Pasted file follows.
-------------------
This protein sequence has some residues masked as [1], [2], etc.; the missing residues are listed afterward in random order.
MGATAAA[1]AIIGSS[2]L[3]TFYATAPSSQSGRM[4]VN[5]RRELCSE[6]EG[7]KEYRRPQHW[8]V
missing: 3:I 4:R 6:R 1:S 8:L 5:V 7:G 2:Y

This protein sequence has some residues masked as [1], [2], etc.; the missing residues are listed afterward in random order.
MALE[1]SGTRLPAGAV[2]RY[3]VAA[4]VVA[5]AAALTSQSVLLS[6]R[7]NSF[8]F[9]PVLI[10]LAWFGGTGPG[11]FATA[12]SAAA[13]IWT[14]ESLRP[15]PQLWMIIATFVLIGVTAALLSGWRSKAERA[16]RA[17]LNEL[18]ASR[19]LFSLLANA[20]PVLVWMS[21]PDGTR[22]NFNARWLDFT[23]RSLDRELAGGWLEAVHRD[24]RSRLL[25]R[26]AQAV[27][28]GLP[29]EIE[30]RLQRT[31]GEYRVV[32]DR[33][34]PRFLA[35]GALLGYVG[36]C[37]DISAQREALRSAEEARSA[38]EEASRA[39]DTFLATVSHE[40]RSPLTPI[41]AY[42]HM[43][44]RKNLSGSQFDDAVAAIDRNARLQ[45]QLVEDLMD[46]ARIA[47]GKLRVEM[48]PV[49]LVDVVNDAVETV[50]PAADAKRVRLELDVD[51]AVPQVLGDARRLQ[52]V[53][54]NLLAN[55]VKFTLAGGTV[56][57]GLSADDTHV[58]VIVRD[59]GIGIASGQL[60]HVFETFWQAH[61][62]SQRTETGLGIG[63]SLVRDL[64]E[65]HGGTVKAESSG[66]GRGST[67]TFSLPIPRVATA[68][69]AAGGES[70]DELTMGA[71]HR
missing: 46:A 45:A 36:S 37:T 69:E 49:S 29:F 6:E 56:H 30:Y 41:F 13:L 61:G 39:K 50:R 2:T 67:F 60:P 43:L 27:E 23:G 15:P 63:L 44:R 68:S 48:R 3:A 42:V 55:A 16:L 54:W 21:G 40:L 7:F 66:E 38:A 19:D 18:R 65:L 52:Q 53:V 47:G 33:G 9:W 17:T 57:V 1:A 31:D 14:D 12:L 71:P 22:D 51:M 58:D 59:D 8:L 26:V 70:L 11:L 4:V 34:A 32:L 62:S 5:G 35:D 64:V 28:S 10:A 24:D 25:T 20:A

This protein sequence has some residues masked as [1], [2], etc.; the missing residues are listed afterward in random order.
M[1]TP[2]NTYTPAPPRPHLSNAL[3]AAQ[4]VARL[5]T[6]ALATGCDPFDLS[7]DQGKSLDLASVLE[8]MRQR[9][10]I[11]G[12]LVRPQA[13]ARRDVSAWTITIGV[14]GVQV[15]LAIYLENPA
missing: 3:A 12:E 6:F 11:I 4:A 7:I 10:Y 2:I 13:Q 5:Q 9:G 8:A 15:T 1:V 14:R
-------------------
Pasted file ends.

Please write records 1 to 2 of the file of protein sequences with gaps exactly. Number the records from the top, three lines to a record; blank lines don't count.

This protein sequence has some residues masked as [1], [2], etc.; the missing residues are listed afterward in random order.
MGATAAA[1]AIIGSS[2]L[3]TFYATAPSSQSGRM[4]VN[5]RRELCSE[6]EG[7]KEYRRPQHW[8]V
missing: 3:I 4:R 6:R 1:S 8:L 5:V 7:G 2:Y

This protein sequence has some residues masked as [1], [2], etc.; the missing residues are listed afterward in random order.
MALE[1]SGTRLPAGAV[2]RY[3]VAA[4]VVA[5]AAALTSQSVLLS[6]R[7]NSF[8]F[9]PVLI[10]LAWFGGTGPG[11]FATA[12]SAAA[13]IWT[14]ESLRP[15]PQLWMIIATFVLIGVTAALLSGWRSKAERA[16]RA[17]LNEL[18]ASR[19]LFSLLANA[20]PVLVWMS[21]PDGTR[22]NFNARWLDFT[23]RSLDRELAGGWLEAVHRD[24]RSRLL[25]R[26]AQAV[27][28]GLP[29]EIE[30]RLQRT[31]GEYRVV[32]DR[33][34]PRFLA[35]GALLGYVG[36]C[37]DISAQREALRSAEEARSA[38]EEASRA[39]DTFLATVSHE[40]RSPLTPI[41]AY[42]HM[43][44]RKNLSGSQFDDAVAAIDRNARLQ[45]QLVEDLMD[46]ARIA[47]GKLRVEM[48]PV[49]LVDVVNDAVETV[50]PAADAKRVRLELDVD[51]AVPQVLGDARRLQ[52]V[53][54]NLLAN[55]VKFTLAGGTV[56][57]GLSADDTHV[58]VIVRD[59]GIGIASGQL[60]HVFETFWQAH[61][62]SQRTETGLGIG[63]SLVRDL[64]E[65]HGGTVKAESSG[66]GRGST[67]TFSLPIPRVATA[68][69]AAGGES[70]DELTMGA[71]HR
missing: 46:A 45:A 36:S 37:T 69:E 49:S 29:F 6:E 56:H 30:Y 41:F 13:L 61:G 39:K 50:R 2:T 67:F 60:P 43:L 27:E 23:G 15:P 63:L 44:R 68:S 48:R 3:A 42:V 55:A 16:L 54:W 21:G 40:L 7:F 66:E 38:A 19:D 18:R 65:L 52:Q 53:V 47:G 33:G 9:W 17:T 57:V 1:A 31:D 14:D 12:L 71:P 22:D 51:M 58:D 59:D 8:L 26:V 70:L 11:L 4:V 34:A 32:L 62:S 5:G 35:D 64:V 28:S 10:A 24:D 25:T 20:A